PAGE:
A political deal to end Kenya’s deadly post-election crisis is expected by Friday as the two sides have “largely agreed” on a new government structure, officials said on Thursday.
“I am beginning to see light at the end of the tunnel,” former UN Secretary-General Kofi Annan, who is mediating the talks, said in a statement.
The December 27 election, which foreign and local observers say was rigged, returned President Mwai Kibaki to power for a second five-year term after opposition leader Raila Odinga’s lead evaporated overnight. The controversy has stirred up grievances over land and poverty that have bedeviled Kenya since independence in 1963.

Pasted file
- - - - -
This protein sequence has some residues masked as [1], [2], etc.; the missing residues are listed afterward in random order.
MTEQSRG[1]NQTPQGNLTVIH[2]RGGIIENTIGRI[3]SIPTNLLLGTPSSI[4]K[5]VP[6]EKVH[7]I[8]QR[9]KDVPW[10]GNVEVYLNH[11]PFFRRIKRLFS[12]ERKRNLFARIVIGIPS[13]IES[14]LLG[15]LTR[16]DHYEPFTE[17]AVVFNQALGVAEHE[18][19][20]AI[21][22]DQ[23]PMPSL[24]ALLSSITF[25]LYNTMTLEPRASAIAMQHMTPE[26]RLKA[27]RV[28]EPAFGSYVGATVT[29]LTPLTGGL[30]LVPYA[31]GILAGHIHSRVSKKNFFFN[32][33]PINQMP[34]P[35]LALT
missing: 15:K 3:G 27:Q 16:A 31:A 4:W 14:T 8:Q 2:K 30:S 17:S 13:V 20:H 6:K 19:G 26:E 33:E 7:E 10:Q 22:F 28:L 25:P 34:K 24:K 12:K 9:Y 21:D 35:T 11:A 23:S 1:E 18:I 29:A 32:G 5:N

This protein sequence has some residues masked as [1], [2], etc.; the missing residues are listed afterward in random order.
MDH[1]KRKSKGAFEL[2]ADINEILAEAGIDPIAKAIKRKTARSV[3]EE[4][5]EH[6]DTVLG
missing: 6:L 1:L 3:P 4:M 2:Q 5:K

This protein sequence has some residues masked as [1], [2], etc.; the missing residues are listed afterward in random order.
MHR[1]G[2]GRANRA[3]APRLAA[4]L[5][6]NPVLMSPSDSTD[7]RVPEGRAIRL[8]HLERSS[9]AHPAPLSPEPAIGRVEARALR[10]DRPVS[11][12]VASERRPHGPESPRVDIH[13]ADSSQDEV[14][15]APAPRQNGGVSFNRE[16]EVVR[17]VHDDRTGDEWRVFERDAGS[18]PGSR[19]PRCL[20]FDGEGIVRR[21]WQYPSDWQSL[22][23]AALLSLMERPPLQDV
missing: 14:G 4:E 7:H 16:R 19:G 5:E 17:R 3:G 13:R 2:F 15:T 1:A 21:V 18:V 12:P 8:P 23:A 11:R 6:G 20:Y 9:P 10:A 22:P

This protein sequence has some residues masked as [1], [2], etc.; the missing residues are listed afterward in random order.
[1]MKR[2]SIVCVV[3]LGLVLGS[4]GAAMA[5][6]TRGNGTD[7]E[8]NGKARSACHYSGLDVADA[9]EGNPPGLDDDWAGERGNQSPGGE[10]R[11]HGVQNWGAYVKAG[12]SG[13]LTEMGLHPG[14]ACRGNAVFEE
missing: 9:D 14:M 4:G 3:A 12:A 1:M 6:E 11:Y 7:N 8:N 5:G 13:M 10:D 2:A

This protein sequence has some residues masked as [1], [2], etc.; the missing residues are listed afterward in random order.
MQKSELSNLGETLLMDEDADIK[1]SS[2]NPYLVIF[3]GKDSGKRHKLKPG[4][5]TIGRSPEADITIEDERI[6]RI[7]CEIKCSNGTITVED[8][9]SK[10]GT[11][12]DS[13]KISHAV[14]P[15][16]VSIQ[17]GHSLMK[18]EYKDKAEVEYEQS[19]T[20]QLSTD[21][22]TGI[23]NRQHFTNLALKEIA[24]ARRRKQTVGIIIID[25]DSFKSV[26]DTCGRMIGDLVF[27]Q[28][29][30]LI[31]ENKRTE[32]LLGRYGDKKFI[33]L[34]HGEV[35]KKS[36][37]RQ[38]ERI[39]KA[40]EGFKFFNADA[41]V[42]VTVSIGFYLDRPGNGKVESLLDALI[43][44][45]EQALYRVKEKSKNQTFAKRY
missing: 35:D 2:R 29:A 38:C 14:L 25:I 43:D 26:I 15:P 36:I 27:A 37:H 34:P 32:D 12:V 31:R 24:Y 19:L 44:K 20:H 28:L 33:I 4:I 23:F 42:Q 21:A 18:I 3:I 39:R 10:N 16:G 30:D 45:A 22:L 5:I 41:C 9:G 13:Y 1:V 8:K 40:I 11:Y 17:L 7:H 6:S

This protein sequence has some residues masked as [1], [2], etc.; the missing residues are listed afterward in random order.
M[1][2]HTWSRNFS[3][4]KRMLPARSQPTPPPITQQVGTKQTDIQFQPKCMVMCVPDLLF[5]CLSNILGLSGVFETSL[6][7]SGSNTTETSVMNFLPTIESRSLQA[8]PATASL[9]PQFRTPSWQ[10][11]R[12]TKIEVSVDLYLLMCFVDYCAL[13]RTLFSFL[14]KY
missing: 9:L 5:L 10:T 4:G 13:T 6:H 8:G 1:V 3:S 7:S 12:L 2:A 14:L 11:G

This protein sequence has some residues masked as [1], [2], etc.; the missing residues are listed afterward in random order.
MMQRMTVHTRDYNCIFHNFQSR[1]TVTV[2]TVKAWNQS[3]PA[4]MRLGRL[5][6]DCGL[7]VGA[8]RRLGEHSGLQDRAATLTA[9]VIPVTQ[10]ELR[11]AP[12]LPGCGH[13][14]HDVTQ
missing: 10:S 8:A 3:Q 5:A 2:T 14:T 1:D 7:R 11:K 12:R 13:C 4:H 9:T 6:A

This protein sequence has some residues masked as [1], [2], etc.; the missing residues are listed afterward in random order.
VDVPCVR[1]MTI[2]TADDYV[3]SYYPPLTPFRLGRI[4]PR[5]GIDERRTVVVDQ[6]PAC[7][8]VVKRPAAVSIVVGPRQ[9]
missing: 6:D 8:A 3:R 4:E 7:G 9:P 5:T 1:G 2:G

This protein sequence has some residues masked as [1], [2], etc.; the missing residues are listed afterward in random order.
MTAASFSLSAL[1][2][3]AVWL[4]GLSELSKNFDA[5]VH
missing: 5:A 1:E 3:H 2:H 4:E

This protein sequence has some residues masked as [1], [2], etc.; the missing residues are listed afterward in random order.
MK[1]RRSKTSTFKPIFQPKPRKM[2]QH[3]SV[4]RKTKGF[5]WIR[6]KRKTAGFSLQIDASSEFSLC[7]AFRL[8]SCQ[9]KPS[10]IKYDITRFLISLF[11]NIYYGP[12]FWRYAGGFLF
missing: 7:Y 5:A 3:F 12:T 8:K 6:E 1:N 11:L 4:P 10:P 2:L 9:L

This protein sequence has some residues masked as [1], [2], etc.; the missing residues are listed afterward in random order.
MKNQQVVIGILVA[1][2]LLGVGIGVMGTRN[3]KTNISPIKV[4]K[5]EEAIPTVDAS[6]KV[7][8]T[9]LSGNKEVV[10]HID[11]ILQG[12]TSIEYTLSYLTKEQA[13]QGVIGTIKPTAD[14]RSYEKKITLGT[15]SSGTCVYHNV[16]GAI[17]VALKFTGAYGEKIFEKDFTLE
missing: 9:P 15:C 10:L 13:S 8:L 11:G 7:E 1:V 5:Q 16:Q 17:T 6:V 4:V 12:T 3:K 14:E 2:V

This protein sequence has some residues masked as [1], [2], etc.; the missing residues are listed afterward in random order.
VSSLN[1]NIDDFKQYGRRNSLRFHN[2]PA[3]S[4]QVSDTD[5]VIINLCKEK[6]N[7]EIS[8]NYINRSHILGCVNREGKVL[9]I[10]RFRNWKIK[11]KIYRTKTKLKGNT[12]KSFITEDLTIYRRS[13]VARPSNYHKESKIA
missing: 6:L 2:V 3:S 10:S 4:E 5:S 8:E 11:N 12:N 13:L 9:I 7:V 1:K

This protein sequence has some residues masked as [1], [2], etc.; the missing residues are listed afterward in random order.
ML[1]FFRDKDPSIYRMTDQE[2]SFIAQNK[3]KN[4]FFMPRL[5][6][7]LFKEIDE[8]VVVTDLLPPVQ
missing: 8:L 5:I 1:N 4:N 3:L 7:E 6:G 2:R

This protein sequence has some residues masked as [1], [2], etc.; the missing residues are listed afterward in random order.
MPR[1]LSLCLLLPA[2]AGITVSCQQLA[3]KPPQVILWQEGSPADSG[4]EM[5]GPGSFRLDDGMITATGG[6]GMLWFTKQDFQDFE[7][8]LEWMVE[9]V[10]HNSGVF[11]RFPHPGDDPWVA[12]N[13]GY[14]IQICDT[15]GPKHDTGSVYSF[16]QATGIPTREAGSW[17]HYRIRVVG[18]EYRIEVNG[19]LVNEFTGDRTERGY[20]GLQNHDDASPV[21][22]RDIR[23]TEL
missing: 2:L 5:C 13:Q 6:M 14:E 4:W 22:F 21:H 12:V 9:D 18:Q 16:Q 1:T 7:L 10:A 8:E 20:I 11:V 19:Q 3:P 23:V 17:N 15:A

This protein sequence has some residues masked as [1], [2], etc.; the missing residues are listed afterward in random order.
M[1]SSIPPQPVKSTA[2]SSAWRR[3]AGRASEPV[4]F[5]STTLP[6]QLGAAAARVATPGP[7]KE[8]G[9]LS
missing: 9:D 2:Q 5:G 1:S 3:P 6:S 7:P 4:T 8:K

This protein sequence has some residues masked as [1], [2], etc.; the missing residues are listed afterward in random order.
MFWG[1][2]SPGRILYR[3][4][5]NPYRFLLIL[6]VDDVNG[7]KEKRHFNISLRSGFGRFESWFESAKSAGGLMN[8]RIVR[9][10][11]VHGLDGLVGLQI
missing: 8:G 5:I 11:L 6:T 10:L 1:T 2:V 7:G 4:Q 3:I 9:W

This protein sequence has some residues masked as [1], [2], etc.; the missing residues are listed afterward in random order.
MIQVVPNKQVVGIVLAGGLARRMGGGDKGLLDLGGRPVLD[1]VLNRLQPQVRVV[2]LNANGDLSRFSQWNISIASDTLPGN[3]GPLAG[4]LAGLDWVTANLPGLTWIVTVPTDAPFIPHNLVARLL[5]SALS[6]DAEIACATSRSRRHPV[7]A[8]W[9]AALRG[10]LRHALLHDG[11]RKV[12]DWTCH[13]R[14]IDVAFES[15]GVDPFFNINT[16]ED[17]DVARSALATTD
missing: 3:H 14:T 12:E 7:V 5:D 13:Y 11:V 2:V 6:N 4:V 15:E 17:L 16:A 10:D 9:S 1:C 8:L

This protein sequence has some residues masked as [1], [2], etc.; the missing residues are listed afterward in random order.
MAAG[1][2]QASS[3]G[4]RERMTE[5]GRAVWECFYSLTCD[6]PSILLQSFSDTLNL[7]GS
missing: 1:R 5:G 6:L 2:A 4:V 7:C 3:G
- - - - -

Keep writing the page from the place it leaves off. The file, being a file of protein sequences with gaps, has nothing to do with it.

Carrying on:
More than 1,000 people have been killed in weeks of violence.
Mutula Kilonzo, a top government negotiator, said the two sides will “finish work, particularly on Agenda 3, by tomorrow.” Agenda 3 refers to resolving the political crisis stemming from the election.
According to a statement from Annan’s office, the two sides “outlined a joint proposal, that had been largely agreed, on the governance structure.” The two sides will resume talks on Friday.
Kenya’s opposition on Wednesday had threatened mass protests unless serious work to put power-sharing into the constitution starts within a week – the latest sign the country remains delicately balanced on the edge of violence despite weeks of peace talks. (AP)
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